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water; whereby the world that then was, being overflowed with water, perished. But the heavens and the earth which are now, by the same word are kept in store, reserved unto fire, against the day of judgment, and perdition of ungodly men. But, beloved, be not ignorant of this one thing, that one day is with the Lord as a thousand years, and a thousand years as one day. The Lord is not slack concerning his promise, as some men count slackness; but is long suffering to us ward, not willing that any should perish, but that all should come to repentance.” God is not slack in fulfilling his promise to judge the world, in the sense of these objectors. For he neither alters his purpose, nor remits his operations, but constantly employs the whole creation in preparing things for the day of judgment. But his plan is so great and extensive, that a thousand years bears no more proportion to the time necessary to accomplish it, than one day bears to the time necessary to accomplish any human design. Though he moves all the wheels of nature as fast as they can be moved, yet ages must roll away before he can finish his great work, and prepare all intelligent creatures for the retributions of eternity. The whole course of providence, instead of weakening, serves to confirm the apostle's reasoning against the criminal and dangerous infidelity of scoffers, and plainly teaches us this solemn and important truth:
That God is preparing all things, as fast as possible, for the day of judgment.
We live in the last days, in which scoffers have actually come, who not only call in question the inspiration of the scriptures, but the immortality of the soul and a future day of retribution. If there be indeed such a solemn day approaching, it is much to be desired that this truth should be set in so clear and strong a light, as to carry irresistible conviction to every mind. And I cannot but hope the following considerations will convince the understanding and conscience of every person, that God is preparing all things, as fast as possible, for the day of judgment.
1. God has but one supreme end in all his works. This end he proposed before the foundation of the world. To this end he has had an eye, in every step he has taken in creation, providence and redemption. And ihis end is to be completely unfolded and accomplished at the day of judgment. Ail things tend to that day, as to their centre and final issue. Then all intelligent and accountable creatures will be prepared for, and fixed in that state for which they were originally and eternally intended. All the subordinate designs of the Deity stand related to, and connected with his supreme ultimate design, which he can never relinquish, nor be slack to accomplish. The reason why
men are ever slack in pursuing their ultimate design is, because they either give it up, or make it subordinate to some other ultimate design. They often alter their minds in respect to their ultimate end, and the means to accomplish it; which often retards, and sometimes prevents their finally obtaining their supreme object. But God never alters his mind in respect to his ultimate purpose, and the means to attain it. There is no new or superior object in the universe to divert his attention, or excite his exertions. If he pursues any thing he must pursue his original ultimate design, and carry it forward as fast as possible. He cannot be slack as men are, through weakness, despondency, or mutability of purpose. He cannot, for a moment, let his great work stand still, or go backward, but is morally obliged to carry it on, with as much constancy and rapidity as the nature of his supreme purpose will admit. There is just as much reason to believe that he will prepare all things as fast as possible for the day of judgment, as there is to believe that he had any supreme or ultimate end in creation.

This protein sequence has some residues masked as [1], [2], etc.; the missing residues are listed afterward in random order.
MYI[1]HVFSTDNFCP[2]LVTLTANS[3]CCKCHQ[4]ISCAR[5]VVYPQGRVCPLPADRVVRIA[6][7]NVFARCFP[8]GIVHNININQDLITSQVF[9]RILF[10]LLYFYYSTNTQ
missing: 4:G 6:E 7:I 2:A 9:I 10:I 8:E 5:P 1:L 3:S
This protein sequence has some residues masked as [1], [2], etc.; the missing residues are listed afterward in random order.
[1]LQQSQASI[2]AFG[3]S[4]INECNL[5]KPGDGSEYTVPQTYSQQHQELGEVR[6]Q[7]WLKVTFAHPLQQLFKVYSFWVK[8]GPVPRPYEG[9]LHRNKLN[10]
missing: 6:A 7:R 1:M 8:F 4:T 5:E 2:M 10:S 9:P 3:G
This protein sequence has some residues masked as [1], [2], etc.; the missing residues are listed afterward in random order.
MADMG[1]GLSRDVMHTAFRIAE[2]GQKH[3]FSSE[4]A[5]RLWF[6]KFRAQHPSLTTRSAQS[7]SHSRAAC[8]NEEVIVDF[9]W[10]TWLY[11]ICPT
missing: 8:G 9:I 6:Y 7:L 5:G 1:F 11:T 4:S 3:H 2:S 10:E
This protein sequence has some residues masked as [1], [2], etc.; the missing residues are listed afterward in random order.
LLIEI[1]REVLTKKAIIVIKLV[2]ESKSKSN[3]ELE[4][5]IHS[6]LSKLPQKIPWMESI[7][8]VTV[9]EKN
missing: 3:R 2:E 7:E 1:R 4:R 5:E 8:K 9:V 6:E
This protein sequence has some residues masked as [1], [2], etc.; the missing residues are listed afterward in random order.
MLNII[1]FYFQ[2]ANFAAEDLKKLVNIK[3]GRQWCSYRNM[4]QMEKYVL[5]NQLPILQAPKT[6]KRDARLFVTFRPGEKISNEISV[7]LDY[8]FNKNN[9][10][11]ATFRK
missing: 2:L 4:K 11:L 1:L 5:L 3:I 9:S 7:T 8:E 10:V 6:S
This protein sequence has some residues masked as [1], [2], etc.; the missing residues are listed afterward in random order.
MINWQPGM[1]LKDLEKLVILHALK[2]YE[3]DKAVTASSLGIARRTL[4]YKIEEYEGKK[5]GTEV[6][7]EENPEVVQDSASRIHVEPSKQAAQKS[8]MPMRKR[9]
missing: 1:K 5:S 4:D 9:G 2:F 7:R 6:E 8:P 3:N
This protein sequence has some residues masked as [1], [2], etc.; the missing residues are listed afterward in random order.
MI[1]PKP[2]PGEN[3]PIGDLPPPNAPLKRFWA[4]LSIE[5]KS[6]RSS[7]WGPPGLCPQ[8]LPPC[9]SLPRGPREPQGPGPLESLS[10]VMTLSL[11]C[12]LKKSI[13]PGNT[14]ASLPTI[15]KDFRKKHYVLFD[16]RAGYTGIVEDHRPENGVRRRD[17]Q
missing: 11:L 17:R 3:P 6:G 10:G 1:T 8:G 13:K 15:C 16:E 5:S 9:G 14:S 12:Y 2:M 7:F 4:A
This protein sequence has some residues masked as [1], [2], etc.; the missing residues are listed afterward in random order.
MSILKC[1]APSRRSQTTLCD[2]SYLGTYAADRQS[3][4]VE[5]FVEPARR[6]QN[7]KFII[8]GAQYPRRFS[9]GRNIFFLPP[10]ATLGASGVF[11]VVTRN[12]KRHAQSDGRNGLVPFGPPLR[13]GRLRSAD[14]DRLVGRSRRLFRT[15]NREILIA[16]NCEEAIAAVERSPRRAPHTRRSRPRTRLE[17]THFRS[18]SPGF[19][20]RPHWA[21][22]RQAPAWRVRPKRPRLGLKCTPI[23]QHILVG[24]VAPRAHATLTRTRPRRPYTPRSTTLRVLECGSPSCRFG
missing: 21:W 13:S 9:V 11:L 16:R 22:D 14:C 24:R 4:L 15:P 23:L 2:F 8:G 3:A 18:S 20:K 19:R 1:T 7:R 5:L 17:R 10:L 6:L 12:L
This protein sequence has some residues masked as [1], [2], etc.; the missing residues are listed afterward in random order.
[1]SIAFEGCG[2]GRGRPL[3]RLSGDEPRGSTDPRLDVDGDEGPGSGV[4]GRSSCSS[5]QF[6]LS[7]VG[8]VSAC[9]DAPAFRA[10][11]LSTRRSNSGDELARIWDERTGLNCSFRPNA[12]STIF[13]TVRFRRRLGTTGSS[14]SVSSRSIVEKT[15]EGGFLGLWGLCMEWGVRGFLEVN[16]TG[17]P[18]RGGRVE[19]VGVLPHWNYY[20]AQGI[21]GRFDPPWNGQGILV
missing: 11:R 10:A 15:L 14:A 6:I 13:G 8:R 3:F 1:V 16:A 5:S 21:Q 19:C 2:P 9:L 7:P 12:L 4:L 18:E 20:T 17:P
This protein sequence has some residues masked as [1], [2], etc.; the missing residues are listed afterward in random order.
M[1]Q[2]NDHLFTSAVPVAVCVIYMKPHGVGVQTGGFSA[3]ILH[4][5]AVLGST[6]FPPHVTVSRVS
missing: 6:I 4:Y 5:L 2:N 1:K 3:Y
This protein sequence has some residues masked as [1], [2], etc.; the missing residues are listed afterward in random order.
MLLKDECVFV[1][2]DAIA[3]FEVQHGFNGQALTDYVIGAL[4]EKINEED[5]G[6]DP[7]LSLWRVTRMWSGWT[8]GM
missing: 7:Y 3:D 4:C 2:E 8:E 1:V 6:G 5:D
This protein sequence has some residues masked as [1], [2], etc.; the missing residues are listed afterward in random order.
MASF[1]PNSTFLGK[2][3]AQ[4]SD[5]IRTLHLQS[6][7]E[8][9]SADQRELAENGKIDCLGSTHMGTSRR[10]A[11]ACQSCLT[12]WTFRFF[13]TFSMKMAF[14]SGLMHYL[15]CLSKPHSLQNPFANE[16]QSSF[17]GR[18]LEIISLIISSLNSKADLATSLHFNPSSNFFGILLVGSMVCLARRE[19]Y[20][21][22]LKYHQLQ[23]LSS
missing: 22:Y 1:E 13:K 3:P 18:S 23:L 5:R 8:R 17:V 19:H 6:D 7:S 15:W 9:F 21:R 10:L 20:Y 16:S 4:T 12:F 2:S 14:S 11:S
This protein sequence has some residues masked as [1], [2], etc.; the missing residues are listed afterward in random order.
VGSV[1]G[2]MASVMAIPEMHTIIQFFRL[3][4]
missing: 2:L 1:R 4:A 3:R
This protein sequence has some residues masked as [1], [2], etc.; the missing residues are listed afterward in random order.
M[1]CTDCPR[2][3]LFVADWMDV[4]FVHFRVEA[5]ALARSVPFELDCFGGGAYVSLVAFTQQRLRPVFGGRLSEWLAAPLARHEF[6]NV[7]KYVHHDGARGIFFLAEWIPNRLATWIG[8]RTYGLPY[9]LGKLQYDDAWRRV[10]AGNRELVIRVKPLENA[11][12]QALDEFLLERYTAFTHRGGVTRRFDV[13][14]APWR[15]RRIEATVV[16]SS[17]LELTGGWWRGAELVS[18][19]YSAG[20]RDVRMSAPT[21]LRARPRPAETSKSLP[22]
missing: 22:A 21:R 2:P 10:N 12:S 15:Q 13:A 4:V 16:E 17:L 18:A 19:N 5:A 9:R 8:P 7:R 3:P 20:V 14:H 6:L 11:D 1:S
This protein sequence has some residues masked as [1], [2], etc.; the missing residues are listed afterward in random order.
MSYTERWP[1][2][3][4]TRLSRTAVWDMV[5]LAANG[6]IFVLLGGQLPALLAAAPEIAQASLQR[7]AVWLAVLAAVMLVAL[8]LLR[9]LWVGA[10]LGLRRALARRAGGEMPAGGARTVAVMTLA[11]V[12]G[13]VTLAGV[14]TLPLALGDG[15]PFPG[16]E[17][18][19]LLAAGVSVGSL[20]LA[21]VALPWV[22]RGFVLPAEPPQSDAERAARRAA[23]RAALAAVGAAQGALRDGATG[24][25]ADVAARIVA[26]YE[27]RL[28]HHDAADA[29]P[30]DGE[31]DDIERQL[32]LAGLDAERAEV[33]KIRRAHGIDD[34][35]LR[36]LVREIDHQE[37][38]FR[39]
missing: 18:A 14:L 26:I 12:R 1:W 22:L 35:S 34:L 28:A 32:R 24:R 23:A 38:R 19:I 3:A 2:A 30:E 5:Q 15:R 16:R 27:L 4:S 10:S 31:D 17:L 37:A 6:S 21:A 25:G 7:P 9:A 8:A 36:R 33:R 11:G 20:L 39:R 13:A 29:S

2. The heart of God is wholly set upon the great design to be accomplished at the great day. He formed this design from eternity, and in preference to all other possible designs. His heart, to speak with reverence, is bound up in it, and all his felicity flows from it. He has no other source of happiness than the consummation of his eternal purpose, which he purposed in Jesus Christ, and which will be consummated at the last day. The Lord of hosts is far more zealous to attain the object of his supreme affection, than any of mankind ever were to attain the objects of their highest wishes. His supreme affection as far surpasses the supreme affection of his most exalted creatures, as his natural perfections surpass their natural abilities. He must, therefore, prepare all things as fast as possible, for the attainment of the object of his supreme and infinitely ardent affection. He must cause the immensely numerous events of providence to follow one another, without the least intermission, or interruption, until they finally usher in the judgment of the great day.
3. God is able to prepare all things for this most important and desirable event, without the least delay. He is able to pursue his great design, with perfect case and constancy. He can work, and none can let it. Men often meet with difficul. ties and obstacles which they cannot surmount, and which retard, or prevent the accomplishment of their designs as soon as they intended and desired. Or if they meet with no external obstructions, their exertions are laborious and wearisorne, and require them to take time to recruit their exhausted strength. But the Almighty is liable to no such impediments or relaxa.
tions. He can do every thing with perfect facility. His power consists altogether in his will. Whatever he wills should exist, exists instantaneously. He said, “Let there be light, and there was light.” He commanded, and all things existed and stood fast. And by the same word of his power, or exercise of his will, he constantly preserves and governs all his creatures and all his works. His omnipotent arm never becomes weak or weary, by the most incessant and powerful exertions in upholding the weight, and controlling the affairs of the whole universe. “ Hast thou not known ? hast thou not heard, that the everlasting God, the Lord, the Creator of the ends of the earth fainteth not, neither is weary?” We cannot conceive of any reason or cause, why the omnipotent Deity should not pursue his ultimate design as fast as possible, and accomplish it as soon as possible. Hence we are constrained to believe that he is operating in every part of the universe, as fast as possible, to prepare all his intelligent creatures for their great and last account.
4. There is no more reason to think that God will be slack, in fulfilling his promise of coming to judgment, than to suppose that he has been slack in fulfilling other promises of far less importance. He promised to destroy the old world; but he was an hundred and twenty years in preparing things for that awful catastrophe. He promised to give Abraham the land of Canaan; but he was four hundred years in preparing his seed and the seven devoted nations for that interesting event.